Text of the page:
At first it may sound counter intuitive that SAN storage is such a high consumer of power since it is open system storage which is usually rack mounted as opposed to large monolithic mainframe storage. However, rack mounted, modular storage is very similar to rack mounted servers when it comes to power and cooling. Since it is modular each drawer of 15 disks has to have its own power step down and two or three fans for cooling. Cool air has to be sucked in from the front and exhausted out the back, creating a ventilation problem on the backside. On a capacity basis monolithic storage may be more power and cooling efficient since they can be configured in frames with a wall of disks in front and a wall of disks in back with a plenum in between which acts as a chimney to draw air in from the bottom and sides and exhaust hot air out the top. So instead of 2 or 3 fans per 15 disk drawer, you may have only six fans for 256 disks in a monolithic storage frame.
Another surprise may be that tape libraries are such large consumers of power. Since tape is not spinning most of the time they should consume much less power than spinning disk – right? Apparently not if they are sitting in a robotic tape library with a lot of mechanical moving parts and tape drives that have to accelerate and decelerate at tremendous speeds. A Virtual Tape Library with de-duplication factor of 25:1 and large capacity disks may draw significantly less power than a robotic tape library for a given amount of capacity.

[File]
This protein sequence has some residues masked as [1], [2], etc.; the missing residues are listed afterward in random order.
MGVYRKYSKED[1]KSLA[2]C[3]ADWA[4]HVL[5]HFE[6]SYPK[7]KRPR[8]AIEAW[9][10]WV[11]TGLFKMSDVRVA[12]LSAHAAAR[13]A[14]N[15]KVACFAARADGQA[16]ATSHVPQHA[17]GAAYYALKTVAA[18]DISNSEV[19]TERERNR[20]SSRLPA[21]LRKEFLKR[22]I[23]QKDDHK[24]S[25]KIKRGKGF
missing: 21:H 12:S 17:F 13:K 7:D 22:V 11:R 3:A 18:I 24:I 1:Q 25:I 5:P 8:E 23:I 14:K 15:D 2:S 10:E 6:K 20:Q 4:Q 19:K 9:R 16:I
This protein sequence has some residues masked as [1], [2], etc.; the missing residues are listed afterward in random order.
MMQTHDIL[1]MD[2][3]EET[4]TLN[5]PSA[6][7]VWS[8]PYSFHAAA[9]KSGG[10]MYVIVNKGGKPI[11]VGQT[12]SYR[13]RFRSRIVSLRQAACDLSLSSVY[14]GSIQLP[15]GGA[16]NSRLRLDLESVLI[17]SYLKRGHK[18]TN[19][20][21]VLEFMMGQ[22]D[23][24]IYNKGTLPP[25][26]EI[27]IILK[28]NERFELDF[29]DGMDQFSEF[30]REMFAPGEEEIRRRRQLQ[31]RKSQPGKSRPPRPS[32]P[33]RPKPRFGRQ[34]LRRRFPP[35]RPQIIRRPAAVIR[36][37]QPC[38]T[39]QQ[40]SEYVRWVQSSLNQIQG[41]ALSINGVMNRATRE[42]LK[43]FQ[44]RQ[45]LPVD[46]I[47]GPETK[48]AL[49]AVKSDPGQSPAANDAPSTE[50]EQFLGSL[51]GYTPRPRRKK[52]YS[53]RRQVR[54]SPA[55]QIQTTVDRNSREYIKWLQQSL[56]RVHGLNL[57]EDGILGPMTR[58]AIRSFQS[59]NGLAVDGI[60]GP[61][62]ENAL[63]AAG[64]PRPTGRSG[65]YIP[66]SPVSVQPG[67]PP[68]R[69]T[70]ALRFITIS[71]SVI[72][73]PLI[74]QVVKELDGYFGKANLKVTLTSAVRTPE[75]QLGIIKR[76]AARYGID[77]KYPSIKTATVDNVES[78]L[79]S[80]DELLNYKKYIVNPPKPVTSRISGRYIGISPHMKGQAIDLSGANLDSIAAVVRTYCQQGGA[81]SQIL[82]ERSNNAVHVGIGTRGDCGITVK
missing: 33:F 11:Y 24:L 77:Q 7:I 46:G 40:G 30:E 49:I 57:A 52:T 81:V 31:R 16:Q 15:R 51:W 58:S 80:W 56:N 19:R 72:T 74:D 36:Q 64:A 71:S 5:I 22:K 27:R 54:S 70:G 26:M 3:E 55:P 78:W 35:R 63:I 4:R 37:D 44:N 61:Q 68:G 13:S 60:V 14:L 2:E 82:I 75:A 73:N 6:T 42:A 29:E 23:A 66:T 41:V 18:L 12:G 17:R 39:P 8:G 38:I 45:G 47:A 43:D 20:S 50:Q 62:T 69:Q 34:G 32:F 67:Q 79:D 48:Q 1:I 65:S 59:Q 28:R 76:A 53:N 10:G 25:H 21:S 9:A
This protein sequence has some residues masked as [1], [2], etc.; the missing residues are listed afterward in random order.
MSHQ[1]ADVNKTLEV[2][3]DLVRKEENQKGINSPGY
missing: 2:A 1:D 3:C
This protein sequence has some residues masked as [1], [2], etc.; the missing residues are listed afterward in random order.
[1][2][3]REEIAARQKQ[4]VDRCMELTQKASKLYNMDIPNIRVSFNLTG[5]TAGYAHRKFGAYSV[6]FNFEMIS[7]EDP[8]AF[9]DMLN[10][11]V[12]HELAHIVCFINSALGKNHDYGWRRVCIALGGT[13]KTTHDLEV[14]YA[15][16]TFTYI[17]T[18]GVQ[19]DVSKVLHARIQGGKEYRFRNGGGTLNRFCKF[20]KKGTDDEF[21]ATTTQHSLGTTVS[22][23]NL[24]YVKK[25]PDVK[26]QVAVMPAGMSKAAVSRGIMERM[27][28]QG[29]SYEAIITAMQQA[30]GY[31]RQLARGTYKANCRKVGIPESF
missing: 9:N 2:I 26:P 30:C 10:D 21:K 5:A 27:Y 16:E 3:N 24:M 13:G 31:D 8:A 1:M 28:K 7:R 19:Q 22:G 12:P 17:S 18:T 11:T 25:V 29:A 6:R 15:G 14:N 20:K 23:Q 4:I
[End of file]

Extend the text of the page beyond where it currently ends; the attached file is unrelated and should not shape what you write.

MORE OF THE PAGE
The greening of IT is a new reality. The lessons learned by thought leaders like Mark Showers and Mark O’Gara is to measure what you have first so that you can identify and prioritize an approach to reducing power and cooling requirements.
Comments (3 )
I believe that all data centres must adopt “green” practices. Power monitoring, metering, and billing are the new realities for data centre operators. Since there is a finite amount of power in data centres, greening may be achieved through better power utilization, and reducing power consumption.
Thus it is critical for data centres to implement a power monitoring, metering and usage based billing solution:
* You cannot manage what you cannot measure – usage based power monitoring will provide the information required to effectively manage data centre power capacity.
* A power inventory system will increase power efficiency through effective power allocation. Every available VA of power must be utilized productively, and matched against power inventory.
* “Right sizing” your HVAC & power infrastructure against available power capacity to minimize capital expenditures, and deliver the lowest cost per VA
* “Green” data centres by encouraging users to conserve available capacity by billing on power usage. Usage based billing will encourage users to adopt “green” initiatives such as; turning off under utilized servers, server virtualization, turning on power saving features and so on.
[...] This back-and-forth popped up again in post written by IBM’s Tony Pearson in response to a post written by Hitachi Data Systems’ Hu Yoshida. Yoshida’s post referred to a conversation with a storage admin at SNW who said his robotic tape libraries were actually drawing more power than his enterprise VTL. [...]
Great blog post. Things i would like to bring up is that computer memory is required to be purchased but if your computer can no longer cope with anything you do by using it. One can deploy two RAM memory boards with 1GB each, as an example, but not one of 1GB and one of 2GB. One should look for the manufacturer’s documentation for the PC to make sure what type of ram is essential.